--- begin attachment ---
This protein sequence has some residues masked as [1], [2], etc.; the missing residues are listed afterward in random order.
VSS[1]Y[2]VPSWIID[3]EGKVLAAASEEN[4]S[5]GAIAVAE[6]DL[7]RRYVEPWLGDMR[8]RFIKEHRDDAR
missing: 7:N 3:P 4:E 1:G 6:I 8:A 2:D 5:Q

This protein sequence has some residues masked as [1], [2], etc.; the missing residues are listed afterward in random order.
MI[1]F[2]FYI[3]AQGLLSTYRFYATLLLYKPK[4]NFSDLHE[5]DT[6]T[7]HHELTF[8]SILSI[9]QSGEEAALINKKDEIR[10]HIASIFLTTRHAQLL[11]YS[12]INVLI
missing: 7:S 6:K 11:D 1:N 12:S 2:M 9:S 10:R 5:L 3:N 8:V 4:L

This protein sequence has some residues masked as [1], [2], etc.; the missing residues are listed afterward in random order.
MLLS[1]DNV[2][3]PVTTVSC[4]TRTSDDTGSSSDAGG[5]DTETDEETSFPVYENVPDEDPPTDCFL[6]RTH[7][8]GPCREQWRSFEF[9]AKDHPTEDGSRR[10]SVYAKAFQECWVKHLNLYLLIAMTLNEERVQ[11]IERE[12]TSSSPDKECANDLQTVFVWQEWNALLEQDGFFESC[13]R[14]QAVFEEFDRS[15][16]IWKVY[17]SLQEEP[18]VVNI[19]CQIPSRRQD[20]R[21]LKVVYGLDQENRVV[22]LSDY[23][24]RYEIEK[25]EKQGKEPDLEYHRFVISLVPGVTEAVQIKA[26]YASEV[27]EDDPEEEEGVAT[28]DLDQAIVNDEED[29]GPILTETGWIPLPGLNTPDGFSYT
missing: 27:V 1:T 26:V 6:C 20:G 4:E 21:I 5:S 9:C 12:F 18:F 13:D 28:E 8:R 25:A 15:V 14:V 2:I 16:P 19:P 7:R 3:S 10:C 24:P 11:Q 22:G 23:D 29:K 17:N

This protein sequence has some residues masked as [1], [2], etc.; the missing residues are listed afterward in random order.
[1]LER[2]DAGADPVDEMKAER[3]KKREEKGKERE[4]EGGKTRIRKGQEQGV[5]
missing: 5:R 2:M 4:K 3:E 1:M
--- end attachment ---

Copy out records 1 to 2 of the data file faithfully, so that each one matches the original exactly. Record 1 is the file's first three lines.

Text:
This protein sequence has some residues masked as [1], [2], etc.; the missing residues are listed afterward in random order.
VSS[1]Y[2]VPSWIID[3]EGKVLAAASEEN[4]S[5]GAIAVAE[6]DL[7]RRYVEPWLGDMR[8]RFIKEHRDDAR
missing: 7:N 3:P 4:E 1:G 6:I 8:A 2:D 5:Q

This protein sequence has some residues masked as [1], [2], etc.; the missing residues are listed afterward in random order.
MI[1]F[2]FYI[3]AQGLLSTYRFYATLLLYKPK[4]NFSDLHE[5]DT[6]T[7]HHELTF[8]SILSI[9]QSGEEAALINKKDEIR[10]HIASIFLTTRHAQLL[11]YS[12]INVLI
missing: 7:S 6:K 11:D 1:N 12:S 2:M 9:S 10:R 5:L 3:N 8:V 4:L